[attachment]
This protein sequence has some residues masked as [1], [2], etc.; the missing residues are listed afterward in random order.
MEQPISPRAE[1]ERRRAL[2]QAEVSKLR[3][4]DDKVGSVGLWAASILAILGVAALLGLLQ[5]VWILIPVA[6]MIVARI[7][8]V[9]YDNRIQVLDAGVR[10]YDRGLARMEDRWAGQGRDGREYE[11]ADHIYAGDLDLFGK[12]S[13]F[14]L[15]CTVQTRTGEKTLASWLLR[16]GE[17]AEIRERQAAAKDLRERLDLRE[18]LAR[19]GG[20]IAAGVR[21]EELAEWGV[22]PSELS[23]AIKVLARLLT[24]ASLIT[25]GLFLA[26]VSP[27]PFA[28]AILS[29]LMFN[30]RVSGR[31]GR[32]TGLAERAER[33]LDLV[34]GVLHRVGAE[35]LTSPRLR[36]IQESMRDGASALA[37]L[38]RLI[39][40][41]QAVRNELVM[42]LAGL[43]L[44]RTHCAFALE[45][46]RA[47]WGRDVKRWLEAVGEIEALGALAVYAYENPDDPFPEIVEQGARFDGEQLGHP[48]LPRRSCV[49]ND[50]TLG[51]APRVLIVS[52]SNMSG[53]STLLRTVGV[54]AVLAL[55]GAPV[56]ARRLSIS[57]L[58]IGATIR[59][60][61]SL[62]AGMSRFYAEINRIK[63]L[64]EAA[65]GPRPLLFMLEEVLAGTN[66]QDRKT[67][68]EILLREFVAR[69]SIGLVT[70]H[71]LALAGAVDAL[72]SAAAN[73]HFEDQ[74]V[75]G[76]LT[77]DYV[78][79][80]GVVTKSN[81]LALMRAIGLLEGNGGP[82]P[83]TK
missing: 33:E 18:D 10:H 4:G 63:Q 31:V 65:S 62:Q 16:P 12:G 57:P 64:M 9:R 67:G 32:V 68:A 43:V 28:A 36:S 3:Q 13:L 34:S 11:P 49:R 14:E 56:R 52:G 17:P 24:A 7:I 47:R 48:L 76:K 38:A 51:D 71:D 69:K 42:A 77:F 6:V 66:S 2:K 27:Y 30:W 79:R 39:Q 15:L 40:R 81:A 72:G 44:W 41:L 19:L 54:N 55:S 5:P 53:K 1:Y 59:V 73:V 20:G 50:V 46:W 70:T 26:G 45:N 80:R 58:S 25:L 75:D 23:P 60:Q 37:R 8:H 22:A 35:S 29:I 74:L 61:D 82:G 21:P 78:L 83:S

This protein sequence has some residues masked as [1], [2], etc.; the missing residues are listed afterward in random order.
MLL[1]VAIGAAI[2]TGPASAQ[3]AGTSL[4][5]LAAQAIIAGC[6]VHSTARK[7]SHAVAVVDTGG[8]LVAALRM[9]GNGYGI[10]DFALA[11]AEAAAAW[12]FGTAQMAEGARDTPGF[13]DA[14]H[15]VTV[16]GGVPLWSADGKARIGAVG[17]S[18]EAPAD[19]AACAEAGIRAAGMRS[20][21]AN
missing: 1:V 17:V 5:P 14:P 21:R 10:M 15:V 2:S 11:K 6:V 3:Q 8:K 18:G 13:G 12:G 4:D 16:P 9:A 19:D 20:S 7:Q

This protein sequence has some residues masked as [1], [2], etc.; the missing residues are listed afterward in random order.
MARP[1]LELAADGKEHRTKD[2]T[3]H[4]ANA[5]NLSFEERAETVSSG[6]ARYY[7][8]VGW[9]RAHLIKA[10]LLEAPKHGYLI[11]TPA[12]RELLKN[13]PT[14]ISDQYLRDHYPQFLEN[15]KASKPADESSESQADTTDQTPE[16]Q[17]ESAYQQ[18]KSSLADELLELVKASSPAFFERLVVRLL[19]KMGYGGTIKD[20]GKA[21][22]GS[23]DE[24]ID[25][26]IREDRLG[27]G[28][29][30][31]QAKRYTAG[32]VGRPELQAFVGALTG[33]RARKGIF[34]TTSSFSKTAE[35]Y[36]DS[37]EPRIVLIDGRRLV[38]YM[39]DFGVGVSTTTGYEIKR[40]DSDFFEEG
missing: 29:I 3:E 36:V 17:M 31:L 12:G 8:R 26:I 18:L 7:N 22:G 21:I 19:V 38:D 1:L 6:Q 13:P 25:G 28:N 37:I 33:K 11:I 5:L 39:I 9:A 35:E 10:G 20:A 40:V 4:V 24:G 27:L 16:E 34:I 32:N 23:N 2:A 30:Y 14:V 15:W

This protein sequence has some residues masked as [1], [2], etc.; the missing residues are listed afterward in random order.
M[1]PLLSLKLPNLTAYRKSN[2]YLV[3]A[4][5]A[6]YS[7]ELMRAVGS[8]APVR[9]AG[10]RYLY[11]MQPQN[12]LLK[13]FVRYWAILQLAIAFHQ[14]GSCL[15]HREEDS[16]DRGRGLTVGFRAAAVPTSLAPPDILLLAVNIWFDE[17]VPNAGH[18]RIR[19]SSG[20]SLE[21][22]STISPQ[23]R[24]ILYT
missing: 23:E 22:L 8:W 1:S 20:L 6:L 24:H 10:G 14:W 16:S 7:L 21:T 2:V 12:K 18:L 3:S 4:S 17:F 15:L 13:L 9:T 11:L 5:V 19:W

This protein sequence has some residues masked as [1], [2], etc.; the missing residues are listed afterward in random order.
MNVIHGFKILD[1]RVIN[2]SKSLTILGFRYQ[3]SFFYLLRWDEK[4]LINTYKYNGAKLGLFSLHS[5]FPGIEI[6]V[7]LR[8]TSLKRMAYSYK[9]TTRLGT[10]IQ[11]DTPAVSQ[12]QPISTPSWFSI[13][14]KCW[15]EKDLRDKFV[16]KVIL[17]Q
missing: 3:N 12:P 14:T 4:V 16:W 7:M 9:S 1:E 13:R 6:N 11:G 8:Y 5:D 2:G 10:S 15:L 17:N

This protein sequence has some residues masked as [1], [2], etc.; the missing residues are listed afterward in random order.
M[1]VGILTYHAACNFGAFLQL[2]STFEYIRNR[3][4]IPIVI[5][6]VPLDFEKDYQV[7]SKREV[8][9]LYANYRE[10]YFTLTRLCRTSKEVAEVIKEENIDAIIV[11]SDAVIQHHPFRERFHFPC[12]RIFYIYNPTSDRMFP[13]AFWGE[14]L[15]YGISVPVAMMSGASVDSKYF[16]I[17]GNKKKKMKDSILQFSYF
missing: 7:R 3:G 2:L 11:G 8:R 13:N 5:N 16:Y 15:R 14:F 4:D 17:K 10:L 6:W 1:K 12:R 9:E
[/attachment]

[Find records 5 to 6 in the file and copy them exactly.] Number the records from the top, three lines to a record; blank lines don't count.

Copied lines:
This protein sequence has some residues masked as [1], [2], etc.; the missing residues are listed afterward in random order.
MNVIHGFKILD[1]RVIN[2]SKSLTILGFRYQ[3]SFFYLLRWDEK[4]LINTYKYNGAKLGLFSLHS[5]FPGIEI[6]V[7]LR[8]TSLKRMAYSYK[9]TTRLGT[10]IQ[11]DTPAVSQ[12]QPISTPSWFSI[13][14]KCW[15]EKDLRDKFV[16]KVIL[17]Q
missing: 3:N 12:P 14:T 4:V 16:W 7:M 9:S 1:E 13:R 6:N 11:G 8:Y 5:D 2:G 10:S 15:L 17:N

This protein sequence has some residues masked as [1], [2], etc.; the missing residues are listed afterward in random order.
M[1]VGILTYHAACNFGAFLQL[2]STFEYIRNR[3][4]IPIVI[5][6]VPLDFEKDYQV[7]SKREV[8][9]LYANYRE[10]YFTLTRLCRTSKEVAEVIKEENIDAIIV[11]SDAVIQHHPFRERFHFPC[12]RIFYIYNPTSDRMFP[13]AFWGE[14]L[15]YGISVPVAMMSGASVDSKYF[16]I[17]GNKKKKMKDSILQFSYF
missing: 7:R 3:G 2:L 11:G 8:R 13:N 5:N 16:Y 15:R 14:F 4:D 17:K 10:L 6:W 1:K 12:R 9:E